As Jack Nicholson once said, “We’re in the business of saving memories”. Okay, so that’s not exactly what he said, but let’s not get bogged down in details. The point is, as a wedding videographer, I deal in moments. My product is your memories. And “with great memories, come great responsibilities” (okay, I’ll stop butchering film quotes now).
You only get one shot at your wedding. There are no redos. It’s therefore important that a wedding videographer keeps your memories safe. In this article, I’m going to tell you about the steps and precautions I take to make sure I do exactly that.
On the day
I shoot most weddings alone, meaning it’s usually just me and one camera for most of the day. However, this is different for the super important bits: the ceremony, the speeches, and the first dance. For these bits, I’ll usually be using three cameras at the same time (two for the first dance). This has two benefits: not only does it give me different angles to cut to (providing different perspectives and capturing more of what’s going on), but it also gives me backups.
Unfortunately, things do go wrong; technology sometimes fails us. Whether that means a corrupt memory card or a camera freezing, I need to make sure that it doesn’t ruin the final product. Having multiple angles helps with this. Last summer, during a ceremony, a memory card in one of my cameras corrupted. Luckily, I was filming the ceremony from three angles, so the ceremony was still captured from two different angles. In the end, an expert was able to recover the files for a fee, so I could use the footage from that camera anyway! But even if they hadn’t been able to recover it, the precautions I’d taken meant that the ceremony was still captured in full.
The same is also true of my approach to capturing audio during a wedding. When thinking about a wedding film, a lot of people don’t consider the audio side of things; good, quality audioAs is one of the things that really separates a professional wedding film from Auntie Jone’s iPad recording. Audio is important, and needs to be treated as such.
During an ordinary ceremony, I’ll place a microphone on the groom and the person giving the service (if they’ll allow it). Sticking a mic on a bride is sometimes difficult (wedding dresses aren’t really conducive to hiding mics), but the groom and celebrant’s mics are usually enough to also pick up the bride’s vows. I’ll also stick microphones on anybody that’s giving a reading during the service. Next, I’ll also place a backup recorder in the flowers or somewhere else nearby, just in case the other two mics fail. And on the off chance that all of those fail, my three cameras are also each recording audio. That means there are usually at least 5 back-up recordings of the vows, in case the groom’s mic fails for whatever reason.
The same applies to the speeches; I will ordinarily place a microphone on each person giving a speech. If the venue has a handheld microphone that is being used during the speeches, I’ll also attach a recorder to that to provide a backup. Finally, I’ll place more recorders underneath the people speaking, just in case. And again, if all else fails, there’s always the audio from my three cameras.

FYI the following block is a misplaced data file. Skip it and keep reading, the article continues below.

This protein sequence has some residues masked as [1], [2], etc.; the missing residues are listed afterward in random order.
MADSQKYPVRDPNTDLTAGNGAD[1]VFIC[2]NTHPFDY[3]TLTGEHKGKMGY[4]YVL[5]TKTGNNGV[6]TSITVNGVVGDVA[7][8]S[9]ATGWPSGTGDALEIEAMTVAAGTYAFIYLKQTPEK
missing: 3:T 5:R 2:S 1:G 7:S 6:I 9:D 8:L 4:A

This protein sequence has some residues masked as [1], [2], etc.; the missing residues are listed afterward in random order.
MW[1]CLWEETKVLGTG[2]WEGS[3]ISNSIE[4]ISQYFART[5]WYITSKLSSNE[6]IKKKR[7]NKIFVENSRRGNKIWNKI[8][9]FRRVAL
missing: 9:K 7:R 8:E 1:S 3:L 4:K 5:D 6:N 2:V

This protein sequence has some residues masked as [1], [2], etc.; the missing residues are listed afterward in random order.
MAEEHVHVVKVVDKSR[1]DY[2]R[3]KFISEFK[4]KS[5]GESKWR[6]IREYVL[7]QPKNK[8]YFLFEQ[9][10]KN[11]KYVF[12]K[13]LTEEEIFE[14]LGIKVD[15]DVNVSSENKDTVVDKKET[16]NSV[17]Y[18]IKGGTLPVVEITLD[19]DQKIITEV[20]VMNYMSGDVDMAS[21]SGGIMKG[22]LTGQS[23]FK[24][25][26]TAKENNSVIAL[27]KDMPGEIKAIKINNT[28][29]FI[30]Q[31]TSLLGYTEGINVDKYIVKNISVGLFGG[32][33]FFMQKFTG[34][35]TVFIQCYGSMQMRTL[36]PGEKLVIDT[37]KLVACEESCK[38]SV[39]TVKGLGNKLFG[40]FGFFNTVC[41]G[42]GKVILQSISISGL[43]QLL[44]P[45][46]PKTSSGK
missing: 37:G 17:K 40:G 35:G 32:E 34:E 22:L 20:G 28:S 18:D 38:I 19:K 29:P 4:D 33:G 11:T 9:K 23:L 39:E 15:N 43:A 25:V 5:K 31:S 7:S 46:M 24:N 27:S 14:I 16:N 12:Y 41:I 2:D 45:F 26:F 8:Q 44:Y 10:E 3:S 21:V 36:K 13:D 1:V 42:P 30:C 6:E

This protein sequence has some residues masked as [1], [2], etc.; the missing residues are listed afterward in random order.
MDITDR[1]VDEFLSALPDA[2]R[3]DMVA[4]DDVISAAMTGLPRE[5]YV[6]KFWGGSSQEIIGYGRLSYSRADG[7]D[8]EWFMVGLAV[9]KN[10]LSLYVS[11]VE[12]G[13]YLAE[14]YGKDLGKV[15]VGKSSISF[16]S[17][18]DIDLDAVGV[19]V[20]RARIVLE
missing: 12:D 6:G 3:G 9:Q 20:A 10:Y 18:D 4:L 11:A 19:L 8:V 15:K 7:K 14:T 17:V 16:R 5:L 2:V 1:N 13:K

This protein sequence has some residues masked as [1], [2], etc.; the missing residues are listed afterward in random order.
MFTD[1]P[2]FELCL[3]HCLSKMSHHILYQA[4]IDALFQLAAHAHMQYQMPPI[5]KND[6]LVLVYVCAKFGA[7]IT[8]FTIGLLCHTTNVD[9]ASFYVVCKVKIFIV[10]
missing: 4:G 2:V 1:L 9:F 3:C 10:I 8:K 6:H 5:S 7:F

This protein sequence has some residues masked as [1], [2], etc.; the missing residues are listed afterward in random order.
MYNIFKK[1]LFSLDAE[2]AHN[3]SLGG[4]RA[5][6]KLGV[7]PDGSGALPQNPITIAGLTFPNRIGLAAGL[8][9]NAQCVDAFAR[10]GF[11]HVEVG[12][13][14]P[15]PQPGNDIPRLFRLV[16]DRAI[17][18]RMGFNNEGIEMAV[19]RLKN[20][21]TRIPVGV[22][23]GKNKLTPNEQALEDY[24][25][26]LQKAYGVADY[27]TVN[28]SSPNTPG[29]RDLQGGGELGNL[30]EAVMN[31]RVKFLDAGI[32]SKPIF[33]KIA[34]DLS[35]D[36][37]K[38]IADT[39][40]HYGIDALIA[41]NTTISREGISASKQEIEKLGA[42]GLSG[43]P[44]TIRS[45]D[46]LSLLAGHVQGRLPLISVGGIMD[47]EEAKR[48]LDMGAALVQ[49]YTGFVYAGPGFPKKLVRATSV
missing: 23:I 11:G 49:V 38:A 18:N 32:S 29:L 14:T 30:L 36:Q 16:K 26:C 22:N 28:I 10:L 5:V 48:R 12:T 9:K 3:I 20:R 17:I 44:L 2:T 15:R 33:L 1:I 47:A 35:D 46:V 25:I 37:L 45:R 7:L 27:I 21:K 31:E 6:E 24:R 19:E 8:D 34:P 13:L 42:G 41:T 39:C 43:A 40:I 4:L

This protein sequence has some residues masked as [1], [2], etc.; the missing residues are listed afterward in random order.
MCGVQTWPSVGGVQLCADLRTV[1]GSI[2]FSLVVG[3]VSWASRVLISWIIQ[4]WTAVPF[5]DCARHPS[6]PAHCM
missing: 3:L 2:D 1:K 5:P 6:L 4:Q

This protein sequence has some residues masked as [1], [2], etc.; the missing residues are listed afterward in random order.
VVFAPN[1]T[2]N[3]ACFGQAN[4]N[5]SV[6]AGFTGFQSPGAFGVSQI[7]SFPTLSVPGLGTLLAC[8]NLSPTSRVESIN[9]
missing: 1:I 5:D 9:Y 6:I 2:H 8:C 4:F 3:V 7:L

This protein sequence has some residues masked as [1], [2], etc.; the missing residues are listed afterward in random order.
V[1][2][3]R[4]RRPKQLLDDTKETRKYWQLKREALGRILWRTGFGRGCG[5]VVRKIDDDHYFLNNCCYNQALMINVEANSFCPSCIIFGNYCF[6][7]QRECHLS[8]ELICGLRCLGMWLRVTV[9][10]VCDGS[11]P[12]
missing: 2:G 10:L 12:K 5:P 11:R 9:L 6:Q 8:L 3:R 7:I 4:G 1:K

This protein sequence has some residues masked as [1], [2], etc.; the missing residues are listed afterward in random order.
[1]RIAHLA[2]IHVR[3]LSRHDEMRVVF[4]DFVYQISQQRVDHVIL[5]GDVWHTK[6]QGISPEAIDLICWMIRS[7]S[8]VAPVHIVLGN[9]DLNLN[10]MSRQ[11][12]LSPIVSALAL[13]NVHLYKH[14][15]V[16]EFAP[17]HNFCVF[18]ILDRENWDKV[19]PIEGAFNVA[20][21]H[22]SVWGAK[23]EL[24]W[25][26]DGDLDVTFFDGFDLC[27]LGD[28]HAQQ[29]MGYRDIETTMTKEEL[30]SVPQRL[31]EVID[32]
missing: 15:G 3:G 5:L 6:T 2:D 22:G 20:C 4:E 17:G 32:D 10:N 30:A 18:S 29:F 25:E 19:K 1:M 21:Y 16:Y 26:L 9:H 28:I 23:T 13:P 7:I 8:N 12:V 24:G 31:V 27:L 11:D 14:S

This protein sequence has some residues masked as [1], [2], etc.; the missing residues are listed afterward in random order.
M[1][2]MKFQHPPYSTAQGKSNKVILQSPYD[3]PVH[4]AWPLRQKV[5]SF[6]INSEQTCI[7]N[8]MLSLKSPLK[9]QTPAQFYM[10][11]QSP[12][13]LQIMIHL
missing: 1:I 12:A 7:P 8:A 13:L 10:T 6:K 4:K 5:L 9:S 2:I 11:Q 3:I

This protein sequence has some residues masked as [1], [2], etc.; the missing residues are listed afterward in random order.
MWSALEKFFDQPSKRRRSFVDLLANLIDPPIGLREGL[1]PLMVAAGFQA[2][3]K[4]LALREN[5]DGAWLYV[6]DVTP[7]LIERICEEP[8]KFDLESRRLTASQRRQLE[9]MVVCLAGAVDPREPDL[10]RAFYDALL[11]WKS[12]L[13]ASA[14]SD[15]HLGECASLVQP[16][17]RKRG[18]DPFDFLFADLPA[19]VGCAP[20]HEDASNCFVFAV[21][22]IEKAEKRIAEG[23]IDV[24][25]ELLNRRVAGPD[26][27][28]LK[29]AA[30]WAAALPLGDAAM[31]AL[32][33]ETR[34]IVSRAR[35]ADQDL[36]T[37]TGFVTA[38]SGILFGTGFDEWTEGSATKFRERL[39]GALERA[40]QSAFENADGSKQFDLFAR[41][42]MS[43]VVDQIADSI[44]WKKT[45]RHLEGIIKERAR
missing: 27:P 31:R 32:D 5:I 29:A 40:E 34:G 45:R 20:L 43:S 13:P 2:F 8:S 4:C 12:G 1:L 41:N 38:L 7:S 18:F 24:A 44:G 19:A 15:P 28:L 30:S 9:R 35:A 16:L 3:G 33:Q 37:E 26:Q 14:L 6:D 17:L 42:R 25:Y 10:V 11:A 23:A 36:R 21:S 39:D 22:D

So I’ve spoken about the insurance provided by having three separate cameras for the important bits, but what about the rest of the day? What if something happens to that main camera I use? Well that main camera records onto two memory cards simultaneously. This means that, should a card become corrupt, there’s another one in there with everything on it too. In the extremely unlikely event that both cards fail, there’s also a good chance that an expert could recover the files as well!
After the wedding
Okay, we made it. We got through the day without any issues. We have footage from throughout. Twice. With three versions of the ceremony and speeches, and enough audio sources to shake a stick at. It’s been a long day, but it’s not over yet. There’s just one more job to do: back up.
I can’t sleep after a wedding unless I’ve backed it up. I tried it once, but a myriad of fears and worries plagued my all-too-awake mind. What if there’s a fire in the night and there’s no time to grab my camera bag? What if there’s a flood? What if somebody breaks in and steals my camera bag? What if the memory cards just spontaneously combust during the night? No, better just to back them up. So before I go to bed after a wedding, I make sure that all of your memories are stored in two places: on their original devices (cameras, recorders etc.), and on one hard drive.
The next day, I’ll copy everything from that hard drive to a second hard drive. Your memories are now stored in two places.
However, these two copies are not enough. Again, my anxious brain worries me with thoughts of fires, floods, gas explosions, or any other number of disasters, both man-made and natural. And so, at the next opportunity, I’ll copy this to a third hard drive that I keep off-site. Only after this third copy is made will I delete footage and files from my cameras and recorders.
All of this ultimately means that, during the day, I take every precaution to ensure that, as far as possible, I won’t miss out on capturing your memories. Afterwards, there are ultimately three copies of your files: two hard drive copies in my office, and one kept off-site. Oh, and until I can access my off-site hard drive, I’ll make sure to keep a copy of your wedding on my person every time I leave the house. Yeah that’s right, I’m a paranoid wreck! Like I said earlier, as a wedding videographer, we’re in the business of saving memories, and I’ll be damned if I’m not saving them to the best of my abilities!